|Summary||Both can be used. Depending on development requirements, accrual may be preferred to spread the costs over the development lifecycle. Annual recurring subscription payments may also favour accrual accounting.|
|Summary||With typically low operating costs and varying payment terms depending on the size of the business (and the advertising partner, i.e. net + 15, net + 30, net + 60), cash flow can provide an accurate and simple representation of the business’ finances. It will also normalise payment terms across advertising partners, should the business use several.|
|Business Model||Lead Generation|
|Summary||With refunds and scrub rate adjustments to be made monthly, cash flow provides less ambiguity and can be easier to record and reconcile over long periods of time. Again, depending on the lead generation partner and the product(s) in question, payments may vary from net +7 to net + 90. If a business operates with several lead generation partners paying out on different terms, cash flow can prove a more consistent method.|
|Business Model||Digital Products|
|Summary||No strong preference to either, although if prepared under accrual a new owner may be required to rebate the original owner for cash flows not paid out on net +30 or net + 60 payment terms.|
|Business Model||Digital Services (i.e. SEO service)|
|Summary||This allows the cost of fulfilling projects to be spread over its lifetime and not when paid up front. This will avoid an erratic profit and loss statements and the potential for loss making months derived from large outflows (i.e. paying staff to deliver services ahead of payment). It will also allow for booking of projects when they become due.|
Seller Discretionary Earnings and Add Backs
Add backs are used by brokers and business owners to adjust accounts to show the true operating costs of a business (SDE). Allowable add backs include:
- Income taxes
- Non-operating expenses
- Non-recurring expenses
- Depreciation and amortization
- Interest expense
- Owner’s total compensation for those services which could be provided by a sole owner/manager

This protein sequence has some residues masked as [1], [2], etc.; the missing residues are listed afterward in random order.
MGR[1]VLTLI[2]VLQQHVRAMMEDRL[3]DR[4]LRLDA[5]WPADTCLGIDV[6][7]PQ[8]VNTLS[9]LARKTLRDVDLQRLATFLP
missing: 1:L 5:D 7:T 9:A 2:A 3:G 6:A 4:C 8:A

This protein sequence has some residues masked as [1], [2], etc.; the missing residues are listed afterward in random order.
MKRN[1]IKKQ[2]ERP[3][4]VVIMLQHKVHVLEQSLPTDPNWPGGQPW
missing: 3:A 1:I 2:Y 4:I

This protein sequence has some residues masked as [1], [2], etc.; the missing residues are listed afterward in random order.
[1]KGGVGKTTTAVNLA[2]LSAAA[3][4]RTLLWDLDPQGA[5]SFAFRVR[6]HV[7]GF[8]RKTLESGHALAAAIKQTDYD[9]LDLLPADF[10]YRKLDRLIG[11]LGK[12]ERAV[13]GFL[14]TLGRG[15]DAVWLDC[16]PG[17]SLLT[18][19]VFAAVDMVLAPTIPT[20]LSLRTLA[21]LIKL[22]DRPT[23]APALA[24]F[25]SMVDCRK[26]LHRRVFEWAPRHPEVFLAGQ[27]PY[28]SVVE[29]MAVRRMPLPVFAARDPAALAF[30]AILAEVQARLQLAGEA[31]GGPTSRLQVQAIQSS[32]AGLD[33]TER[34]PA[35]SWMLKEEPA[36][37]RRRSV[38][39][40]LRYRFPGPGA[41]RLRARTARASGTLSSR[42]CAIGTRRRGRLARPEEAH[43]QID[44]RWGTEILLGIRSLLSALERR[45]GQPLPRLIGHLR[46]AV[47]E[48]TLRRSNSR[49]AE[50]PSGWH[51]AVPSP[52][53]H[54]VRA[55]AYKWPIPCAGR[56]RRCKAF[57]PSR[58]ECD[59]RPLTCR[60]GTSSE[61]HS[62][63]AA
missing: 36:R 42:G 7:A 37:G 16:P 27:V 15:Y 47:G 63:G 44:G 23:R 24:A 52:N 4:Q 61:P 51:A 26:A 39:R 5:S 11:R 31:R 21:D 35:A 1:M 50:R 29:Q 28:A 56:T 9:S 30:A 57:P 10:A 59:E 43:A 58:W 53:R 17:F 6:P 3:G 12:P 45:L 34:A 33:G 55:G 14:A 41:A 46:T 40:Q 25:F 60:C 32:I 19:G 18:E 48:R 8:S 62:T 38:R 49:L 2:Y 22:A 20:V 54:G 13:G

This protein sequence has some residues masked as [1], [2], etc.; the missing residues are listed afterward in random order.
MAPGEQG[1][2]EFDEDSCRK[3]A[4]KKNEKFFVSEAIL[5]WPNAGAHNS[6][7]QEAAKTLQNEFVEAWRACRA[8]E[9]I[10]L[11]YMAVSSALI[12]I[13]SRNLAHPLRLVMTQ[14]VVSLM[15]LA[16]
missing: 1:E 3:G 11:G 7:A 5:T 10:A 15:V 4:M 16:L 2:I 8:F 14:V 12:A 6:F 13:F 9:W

Having a clear and concise record showing the costs to the business before and after any adjustments will remove any opacity when presenting the business to a buying party. By working with a website broker, you should be presenting these as default to the buying community.
While SDE can add significant costs back to the business, the same method of removal needs to be applied to:
- Non-operating income
- Non-recurring income
- Interest income
SDE is a common and well used methodology and most buyers are well versed in what should and show not be included/removed. Honesty pays dividends when applying add backs.
An essential part of pre-listing and buyer due diligence is being able to verify financial claims. Whilst for many small business owners it may seem onerous to track financials monthly, it does make it easier to provide proof when it comes to time of sale.
Buyers and/or the broker may request any of the following:
- Bank statements
- Merchant account statements
- Advertiser/affiliate account statements
- Purchase orders
- Tax returns (usually optional)
Have all relevant documentation prepared and clearly traceable. Online businesses are rarely audited by third party firms in great detail, especially in the sub-$5M range, but there has been a rise in third party financial verification through services in recent years (this is set to continue). By offering multiple mediums of proof, unwarranted assumption in due diligence can be largely avoided. This can be easily covered well in advance of a sale by working with a broker.
Don’t let paperwork decide when you are able to sell. Follow these three simple, yet vital steps and you will be well placed to come to market when the timing is right for your business.